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    ABSTRACT: Problems with sexual function have been a long-standing concern in the treatment of hypertension and may influence the choice of treatment regimens and decisions to discontinue drugs. The Treatment of Mild Hypertension Study (TOMHS) provides an excellent opportunity for examination of sexual function and effects of treatment on sexual function in men and women with stage I diastolic hypertension because of the number of drug classes studied, the double-blind study design, and the long-term follow-up. TOMHS was a double-blind, randomized controlled trial of 902 hypertensive individuals (557 men, 345 women), aged 45 to 69 years, treated with placebo or one of five active drugs (acebutolol, amlodipine maleate, chlorthalidone, doxazosin maleate, or enalapril maleate). All participants received intensive lifestyle counseling regarding weight loss, dietary sodium reduction, alcohol reduction (for current drinkers), and increased physical activity. Sexual function was ascertained by physician interviews at baseline and annually during follow-up. At baseline, 14.4% of men and 4.9% of women reported a problems with sexual function. In men, 12.2% had problems obtaining and/or maintaining an erection; 2.0% of women reported a problem having an orgasm. Erection problems in men at baseline were positively related to age, systolic pressure, and previous antihypertensive drug use. The incidences of erection dysfunction during follow-up in men were 9.5% and 14.7% through 24 and 48 months, respectively, and were related to type of antihypertensive therapy. Participants randomized to chlorthalidone reported a significantly higher incidence of erection problems through 24 months than participants randomized to placebo (17.1% versus 8.1%, P = .025). Incidence rates through 48 months were more similar among treatment groups than at 24 months, with nonsignificant differences between the chlorthalidone and placebo groups. Incidence was lowest in the doxazosin group but was not significantly different from the placebo group. Incidence for acebutolol, amlodipine, and enalapril groups was similar to that in the placebo group. In many cases, erection dysfunction did not require withdrawal of medication. Disappearance of erection problems among men with problems at baseline was common in all groups but greatest in the doxazosin group. Incidence of reported sexual problems in women was low in all treatment groups. In conclusion, long-term incidence of erection problems in treated hypertensive men is relatively low but is higher with chlorthalidone treatment. Effects of erection dysfunction with chlorthalidone appear relatively early and are often tolerable, and new occurrences after 2 years are unlikely. The rate of reported sexual problems in hypertensive women is low and does not appear to differ by type of drug. Similar incidence rates of erection dysfunction in placebo and most active drug groups caution against routine attribution of erection problems to antihypertensive medication.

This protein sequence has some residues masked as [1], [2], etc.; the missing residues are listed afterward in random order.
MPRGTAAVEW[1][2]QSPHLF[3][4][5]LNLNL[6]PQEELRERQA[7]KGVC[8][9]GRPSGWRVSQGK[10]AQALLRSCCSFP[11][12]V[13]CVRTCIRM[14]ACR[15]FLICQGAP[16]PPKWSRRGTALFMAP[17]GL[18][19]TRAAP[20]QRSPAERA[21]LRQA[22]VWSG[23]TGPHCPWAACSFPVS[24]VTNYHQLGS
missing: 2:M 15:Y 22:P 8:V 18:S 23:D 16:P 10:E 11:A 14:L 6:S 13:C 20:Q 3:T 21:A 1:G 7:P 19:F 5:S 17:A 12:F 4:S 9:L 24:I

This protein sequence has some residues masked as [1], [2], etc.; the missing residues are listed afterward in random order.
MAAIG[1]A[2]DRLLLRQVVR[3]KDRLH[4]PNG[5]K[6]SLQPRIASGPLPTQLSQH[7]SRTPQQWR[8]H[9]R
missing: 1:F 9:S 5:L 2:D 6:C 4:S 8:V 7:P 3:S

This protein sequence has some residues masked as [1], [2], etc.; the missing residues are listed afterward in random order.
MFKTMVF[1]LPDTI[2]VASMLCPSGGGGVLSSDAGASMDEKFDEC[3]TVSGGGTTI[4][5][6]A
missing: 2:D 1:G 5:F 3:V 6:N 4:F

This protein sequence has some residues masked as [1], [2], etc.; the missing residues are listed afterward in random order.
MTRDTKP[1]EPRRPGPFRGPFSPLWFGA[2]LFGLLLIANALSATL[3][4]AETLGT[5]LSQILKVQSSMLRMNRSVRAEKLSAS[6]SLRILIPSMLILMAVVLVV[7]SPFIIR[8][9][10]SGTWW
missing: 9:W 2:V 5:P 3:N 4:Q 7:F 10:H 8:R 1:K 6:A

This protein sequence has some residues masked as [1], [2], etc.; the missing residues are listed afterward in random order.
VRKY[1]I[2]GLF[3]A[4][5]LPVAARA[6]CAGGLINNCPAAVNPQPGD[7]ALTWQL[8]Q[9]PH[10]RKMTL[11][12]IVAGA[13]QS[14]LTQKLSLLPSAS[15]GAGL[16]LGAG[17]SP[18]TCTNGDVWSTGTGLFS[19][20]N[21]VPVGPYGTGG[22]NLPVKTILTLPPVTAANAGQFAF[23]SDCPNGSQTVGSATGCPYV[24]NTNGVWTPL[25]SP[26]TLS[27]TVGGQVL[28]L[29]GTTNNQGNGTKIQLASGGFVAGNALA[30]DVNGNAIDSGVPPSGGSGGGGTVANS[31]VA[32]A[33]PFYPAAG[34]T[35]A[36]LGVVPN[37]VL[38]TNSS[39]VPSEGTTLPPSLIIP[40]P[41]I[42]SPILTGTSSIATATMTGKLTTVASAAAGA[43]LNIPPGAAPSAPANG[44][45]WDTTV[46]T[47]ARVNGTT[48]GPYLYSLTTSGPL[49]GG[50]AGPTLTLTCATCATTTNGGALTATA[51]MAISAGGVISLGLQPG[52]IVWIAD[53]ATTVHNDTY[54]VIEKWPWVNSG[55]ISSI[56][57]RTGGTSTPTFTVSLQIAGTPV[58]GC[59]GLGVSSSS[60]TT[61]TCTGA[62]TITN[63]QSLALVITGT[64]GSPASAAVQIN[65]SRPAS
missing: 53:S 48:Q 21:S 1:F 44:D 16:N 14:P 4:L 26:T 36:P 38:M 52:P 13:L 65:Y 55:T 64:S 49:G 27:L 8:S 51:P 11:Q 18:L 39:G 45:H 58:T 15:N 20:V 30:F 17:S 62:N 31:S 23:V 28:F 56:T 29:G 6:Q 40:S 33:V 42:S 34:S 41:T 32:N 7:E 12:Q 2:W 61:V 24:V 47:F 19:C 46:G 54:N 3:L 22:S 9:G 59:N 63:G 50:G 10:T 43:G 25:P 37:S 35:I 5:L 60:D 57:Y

Hypertension 02/1997; 29(1 Pt 1):8-14. · 6.87 Impact Factor